Kinzinger: They claim 'I'm possessed by the devil'

MP Adam Kinzinger on Sunday gave a glimpse of what it’s like to be one of the 10 Republicans in the House who voted to indict former President Donald Trump: friends and family turned against him and he was told he was “possessed by the devil”.

“Look, it’s really difficult. I mean, suddenly imagine everyone who has supported you, or it seems like your friends, your family have turned against you. You think you are sold out,” he said Illinois Congressman on NBC’s Meet the Press.

“I got a letter, a certified letter, twice from the same people, denying me and claiming that I am possessed by the devil.”

In the days following the January 6 uprising at the Capitol, it appeared that Republican leaders had decided to stand up against Trump. Kevin McCarthy, chairman of the minority House of Representatives, said Trump had “responsibility” and that he should take the blame for the uprising.

But the GOP members have started to return to the former president. On Thursday, McCarthy met with Trump at his property in Mar-a-Lago, Florida, in a meeting that was later described as “very good and warm.” The ad was published with a photo of the two smiling men.

“I’ve been disappointed in the last few weeks to see the Republican Party wake up and then go back to sleep and say, ‘You know what matters when we can win in two years and don’t want to tick off the grassroots,” said Kinzinger.

“The photo,” he added, “shows that the former president is desperate to continue looking like he is leading the party.”

Kinzinger started a website called Country1st.com to refocus the Republican Party’s “conservative principles”.

“I think the Republican Party has lost its moral authority in many areas,” he said. “How many people think that conservative principles are things like building the wall and you know you’re attacking the Capitol and having a riot? That’s what Country1st is about … – just go back and say, “Here are the conservative principles.”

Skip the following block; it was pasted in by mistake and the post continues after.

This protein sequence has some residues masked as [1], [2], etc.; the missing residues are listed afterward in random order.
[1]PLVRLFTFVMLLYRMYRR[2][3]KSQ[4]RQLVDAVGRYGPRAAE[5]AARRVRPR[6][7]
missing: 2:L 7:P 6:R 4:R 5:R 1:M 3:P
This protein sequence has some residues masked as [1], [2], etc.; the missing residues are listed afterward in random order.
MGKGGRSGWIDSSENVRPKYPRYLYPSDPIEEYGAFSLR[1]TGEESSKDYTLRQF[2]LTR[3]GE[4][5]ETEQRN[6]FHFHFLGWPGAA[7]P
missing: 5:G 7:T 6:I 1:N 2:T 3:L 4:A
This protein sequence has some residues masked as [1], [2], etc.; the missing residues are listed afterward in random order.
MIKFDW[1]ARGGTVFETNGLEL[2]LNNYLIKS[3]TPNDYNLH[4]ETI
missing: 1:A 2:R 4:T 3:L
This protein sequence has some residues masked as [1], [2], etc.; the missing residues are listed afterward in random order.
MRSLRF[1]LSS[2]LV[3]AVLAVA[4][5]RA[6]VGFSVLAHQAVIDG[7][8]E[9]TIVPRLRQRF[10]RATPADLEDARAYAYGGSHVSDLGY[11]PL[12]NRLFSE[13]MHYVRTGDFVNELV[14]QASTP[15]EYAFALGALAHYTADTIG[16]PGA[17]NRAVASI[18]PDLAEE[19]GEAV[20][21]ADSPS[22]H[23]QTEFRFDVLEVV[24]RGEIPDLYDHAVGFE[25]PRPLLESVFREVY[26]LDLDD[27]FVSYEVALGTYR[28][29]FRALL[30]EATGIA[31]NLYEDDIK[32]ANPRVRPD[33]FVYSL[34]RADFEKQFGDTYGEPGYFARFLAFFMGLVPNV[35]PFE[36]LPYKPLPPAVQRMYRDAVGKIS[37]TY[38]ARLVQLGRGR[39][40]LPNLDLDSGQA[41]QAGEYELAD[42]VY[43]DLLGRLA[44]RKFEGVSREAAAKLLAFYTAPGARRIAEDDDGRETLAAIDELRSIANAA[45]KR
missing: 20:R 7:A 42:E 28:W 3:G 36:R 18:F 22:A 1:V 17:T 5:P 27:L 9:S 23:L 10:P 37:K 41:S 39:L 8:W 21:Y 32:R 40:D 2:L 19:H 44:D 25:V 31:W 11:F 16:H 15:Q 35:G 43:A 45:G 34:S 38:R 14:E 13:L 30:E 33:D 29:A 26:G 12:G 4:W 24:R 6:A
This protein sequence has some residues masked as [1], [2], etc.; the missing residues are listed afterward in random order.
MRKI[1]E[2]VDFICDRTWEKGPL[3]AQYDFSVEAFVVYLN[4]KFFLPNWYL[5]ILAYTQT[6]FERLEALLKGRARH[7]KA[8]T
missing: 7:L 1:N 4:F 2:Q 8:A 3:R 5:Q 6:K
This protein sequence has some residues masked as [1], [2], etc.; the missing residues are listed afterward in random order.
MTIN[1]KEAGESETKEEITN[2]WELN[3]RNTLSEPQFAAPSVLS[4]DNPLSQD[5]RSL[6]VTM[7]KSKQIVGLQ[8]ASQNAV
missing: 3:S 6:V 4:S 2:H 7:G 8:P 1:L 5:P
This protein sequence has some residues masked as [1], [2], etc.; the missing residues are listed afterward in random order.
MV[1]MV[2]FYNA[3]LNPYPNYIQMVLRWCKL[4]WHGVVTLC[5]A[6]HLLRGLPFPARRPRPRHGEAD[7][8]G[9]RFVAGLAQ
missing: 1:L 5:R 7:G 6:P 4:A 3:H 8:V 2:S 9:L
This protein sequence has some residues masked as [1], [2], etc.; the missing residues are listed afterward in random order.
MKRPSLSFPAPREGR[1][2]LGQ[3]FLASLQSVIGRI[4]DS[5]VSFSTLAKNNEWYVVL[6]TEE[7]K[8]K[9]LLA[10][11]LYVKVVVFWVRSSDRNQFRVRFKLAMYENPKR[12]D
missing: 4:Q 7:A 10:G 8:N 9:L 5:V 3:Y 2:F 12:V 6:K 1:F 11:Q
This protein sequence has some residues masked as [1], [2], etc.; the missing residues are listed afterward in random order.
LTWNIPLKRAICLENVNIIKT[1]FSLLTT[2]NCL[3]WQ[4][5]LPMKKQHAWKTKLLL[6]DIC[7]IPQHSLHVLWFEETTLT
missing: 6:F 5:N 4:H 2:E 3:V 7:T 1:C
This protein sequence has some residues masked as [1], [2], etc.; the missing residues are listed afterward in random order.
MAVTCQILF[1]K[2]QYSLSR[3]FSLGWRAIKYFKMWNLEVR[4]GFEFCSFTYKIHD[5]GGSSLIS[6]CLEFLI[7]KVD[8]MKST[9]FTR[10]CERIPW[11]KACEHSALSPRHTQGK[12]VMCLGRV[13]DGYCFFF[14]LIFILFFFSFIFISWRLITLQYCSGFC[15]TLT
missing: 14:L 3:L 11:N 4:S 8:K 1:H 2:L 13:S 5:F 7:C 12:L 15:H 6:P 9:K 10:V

The Illinois Republican Party is expected to reprimand Kinzinger for his voice on indicting the president – what he called the “GOP annulment culture”. The same thing happened for others like South Carolina GOP Rep. Tom Rice after his vote on the indictment. And last week Rep. Matt Gaetz (R-Fla.) Went to Wyoming to rally against GOP. Rep. Liz Cheney for her moves against Trump.

“If you look at Matt Gaetz, who goes to Wyoming because a tough woman has an independent point of view and won’t explain why he didn’t vote for impeachment, it’s a totally GOP demolition culture.” Kinzinger said, “What we stand for, and I think what a significant section of the grassroots want, frankly, is to say, ‘Look, we can have different opinions.'”

Outside of the internal party chaos surrounding the impeachment of the former president, Republicans also encounter the behavior of one of their own.

House Republicans are trying to distance themselves from Rep. Marjorie Taylor Greene (R-Ga.) After hours of Facebook video surfacing of her expressing racist, Islamophobic and anti-Semitic views.

Kinzinger said the people have the right to choose their representatives and that he isn’t sure he will support the evacuation of congressmen. But he said he would choose her from the committees to “take a stand”.

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